Forge DiscTM
Performance TipTM
Balance Energy LayerTM
Forge DiscTM
Performance TipTM

Step 2: Repeat step 1 for the attack beyblade’s Forge DiscTM and Performance TipTM.






Step 3: Repeat steps 1 and 2 for the other types of beyblades (Stamina, Defense, and Balance).

Type of Beyblade Beyblade Part Weight (oz)
Attack Energy LayerTM  0.30
Forge DiscTM 0.70
Performance TipTM 0.20
Stamina Energy LayerTM 0.30
Forge DiscTM 0.90
Performance TipTM 0.20
Defense Energy LayerTM 0.30
Forge DiscTM 0.70
Performance TipTM 0.20
Balance Energy LayerTM 0.30
Forge DiscTM 0.80
Performance TipTM 0.20
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Results:

When we look at the different weights of all the beyblade parts, we notice that the Energy Layers and Performance Tips all weight the same. The difference in weight is all in the Forge Discs.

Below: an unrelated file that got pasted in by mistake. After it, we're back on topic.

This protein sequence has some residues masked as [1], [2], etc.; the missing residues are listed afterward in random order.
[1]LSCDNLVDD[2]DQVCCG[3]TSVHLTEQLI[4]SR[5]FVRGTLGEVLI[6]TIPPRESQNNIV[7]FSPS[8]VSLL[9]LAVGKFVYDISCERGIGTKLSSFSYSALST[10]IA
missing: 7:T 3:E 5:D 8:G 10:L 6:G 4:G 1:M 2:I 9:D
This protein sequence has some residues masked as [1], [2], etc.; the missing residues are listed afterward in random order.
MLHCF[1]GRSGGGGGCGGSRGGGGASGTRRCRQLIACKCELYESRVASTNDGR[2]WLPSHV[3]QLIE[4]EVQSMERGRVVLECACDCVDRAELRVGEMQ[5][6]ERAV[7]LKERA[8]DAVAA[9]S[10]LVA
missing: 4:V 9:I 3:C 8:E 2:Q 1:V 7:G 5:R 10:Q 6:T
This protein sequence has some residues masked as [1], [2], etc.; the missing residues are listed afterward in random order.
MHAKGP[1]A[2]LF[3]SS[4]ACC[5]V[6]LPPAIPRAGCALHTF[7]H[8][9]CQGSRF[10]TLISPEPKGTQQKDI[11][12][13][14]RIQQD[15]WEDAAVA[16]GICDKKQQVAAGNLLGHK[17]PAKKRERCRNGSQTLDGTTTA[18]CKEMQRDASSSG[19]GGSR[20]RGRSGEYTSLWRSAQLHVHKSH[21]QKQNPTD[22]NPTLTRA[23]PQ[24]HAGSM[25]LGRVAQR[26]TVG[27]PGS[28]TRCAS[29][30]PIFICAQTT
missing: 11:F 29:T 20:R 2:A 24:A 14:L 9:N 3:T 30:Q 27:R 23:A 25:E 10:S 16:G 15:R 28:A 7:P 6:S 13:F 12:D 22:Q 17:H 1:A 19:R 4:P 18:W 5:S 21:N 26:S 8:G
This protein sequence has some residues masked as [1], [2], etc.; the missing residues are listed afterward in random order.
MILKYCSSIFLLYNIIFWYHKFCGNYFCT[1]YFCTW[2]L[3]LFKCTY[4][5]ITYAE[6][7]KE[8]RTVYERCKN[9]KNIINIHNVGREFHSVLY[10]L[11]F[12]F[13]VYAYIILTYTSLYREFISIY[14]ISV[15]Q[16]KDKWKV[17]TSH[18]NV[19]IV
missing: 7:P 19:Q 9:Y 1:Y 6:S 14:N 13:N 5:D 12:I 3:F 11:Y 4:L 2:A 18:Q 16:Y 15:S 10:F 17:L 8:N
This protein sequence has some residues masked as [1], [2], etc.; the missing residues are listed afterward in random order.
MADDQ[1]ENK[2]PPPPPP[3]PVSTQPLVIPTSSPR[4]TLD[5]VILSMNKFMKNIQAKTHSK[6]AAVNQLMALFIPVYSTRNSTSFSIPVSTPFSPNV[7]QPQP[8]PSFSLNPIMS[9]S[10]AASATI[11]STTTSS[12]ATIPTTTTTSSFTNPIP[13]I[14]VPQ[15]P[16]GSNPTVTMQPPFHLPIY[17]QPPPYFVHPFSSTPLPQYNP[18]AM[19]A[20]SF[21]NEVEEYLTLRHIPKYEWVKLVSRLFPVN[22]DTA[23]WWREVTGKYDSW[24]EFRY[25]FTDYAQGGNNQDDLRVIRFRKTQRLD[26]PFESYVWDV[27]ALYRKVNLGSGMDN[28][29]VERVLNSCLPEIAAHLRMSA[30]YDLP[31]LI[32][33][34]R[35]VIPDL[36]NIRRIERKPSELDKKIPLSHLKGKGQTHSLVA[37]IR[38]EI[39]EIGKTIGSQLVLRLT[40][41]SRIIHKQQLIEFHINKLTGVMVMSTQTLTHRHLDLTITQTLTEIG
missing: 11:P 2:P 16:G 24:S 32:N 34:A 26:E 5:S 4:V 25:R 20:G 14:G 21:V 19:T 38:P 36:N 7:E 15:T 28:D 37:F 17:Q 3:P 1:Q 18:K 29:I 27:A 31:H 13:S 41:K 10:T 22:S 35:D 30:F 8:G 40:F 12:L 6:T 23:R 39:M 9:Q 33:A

The heaviest Forge Disc is the one for the Stamina beyblade toy. Stamina means the ability for something to keep doing something for a long time. In physics terms, having stamina means the items has a lot of momentum.

So what makes something have momentum? Weight!

The equation for momentum is a circle (or angular momentum), L is:


where r=radius of the item in motion
m=mass (or weight without gravity)
v=velocity (or speed) of the item in motion

So if the radius and velocity of the beyblades are approximately the same, then the beyblade with the greatest angular momentum is the one that weighs the most! So it makes sense to name the heaviest beyblade “Stamina type”. If the stamina type beyblade is the heaviest, it will have the greatest angular momentum, and will stay in motion the longest!

Another Science Experiment idea with Beyblades!

Test out our theory! See if the Stamina Beyblade has the greatest momentum! Time how long it takes for each type of beyblade takes to stop. It should take the stamina beyblade longer to stop, since it has the greatest momentum.

You must have the exact same conditions when you time each beyblade, so use one of these stadiums for your experiment!